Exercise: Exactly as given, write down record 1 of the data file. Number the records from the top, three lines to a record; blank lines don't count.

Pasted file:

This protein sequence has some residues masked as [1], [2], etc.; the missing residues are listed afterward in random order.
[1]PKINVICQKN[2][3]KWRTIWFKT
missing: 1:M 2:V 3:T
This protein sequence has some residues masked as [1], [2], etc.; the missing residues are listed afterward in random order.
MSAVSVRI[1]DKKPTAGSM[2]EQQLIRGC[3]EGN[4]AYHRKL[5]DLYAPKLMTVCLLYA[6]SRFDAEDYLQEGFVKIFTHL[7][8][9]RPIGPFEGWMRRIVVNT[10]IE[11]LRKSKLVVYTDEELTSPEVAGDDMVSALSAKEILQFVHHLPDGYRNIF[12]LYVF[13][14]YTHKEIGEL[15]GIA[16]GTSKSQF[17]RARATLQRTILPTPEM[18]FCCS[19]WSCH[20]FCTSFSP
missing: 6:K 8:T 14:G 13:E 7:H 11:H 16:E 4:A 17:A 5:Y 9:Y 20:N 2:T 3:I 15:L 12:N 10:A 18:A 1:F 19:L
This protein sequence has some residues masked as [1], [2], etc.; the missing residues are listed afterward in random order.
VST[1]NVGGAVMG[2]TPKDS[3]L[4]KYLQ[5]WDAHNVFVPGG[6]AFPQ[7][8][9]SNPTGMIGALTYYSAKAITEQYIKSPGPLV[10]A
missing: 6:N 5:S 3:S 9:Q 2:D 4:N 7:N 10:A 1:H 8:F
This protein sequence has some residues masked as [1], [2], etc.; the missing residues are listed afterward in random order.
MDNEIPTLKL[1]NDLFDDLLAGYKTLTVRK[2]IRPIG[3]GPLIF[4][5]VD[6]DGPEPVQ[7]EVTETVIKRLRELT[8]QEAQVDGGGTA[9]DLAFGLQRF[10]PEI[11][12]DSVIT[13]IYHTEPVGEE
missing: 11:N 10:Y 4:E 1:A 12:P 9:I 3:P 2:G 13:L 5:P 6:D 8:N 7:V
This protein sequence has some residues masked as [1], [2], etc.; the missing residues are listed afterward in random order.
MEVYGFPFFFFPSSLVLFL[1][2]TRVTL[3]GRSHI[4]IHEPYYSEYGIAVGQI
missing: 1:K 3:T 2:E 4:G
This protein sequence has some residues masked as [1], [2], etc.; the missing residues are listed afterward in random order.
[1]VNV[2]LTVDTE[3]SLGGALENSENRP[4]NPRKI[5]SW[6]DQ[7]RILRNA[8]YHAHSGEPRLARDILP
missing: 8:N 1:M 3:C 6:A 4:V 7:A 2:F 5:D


This protein sequence has some residues masked as [1], [2], etc.; the missing residues are listed afterward in random order.
[1]PKINVICQKN[2][3]KWRTIWFKT
missing: 1:M 2:V 3:T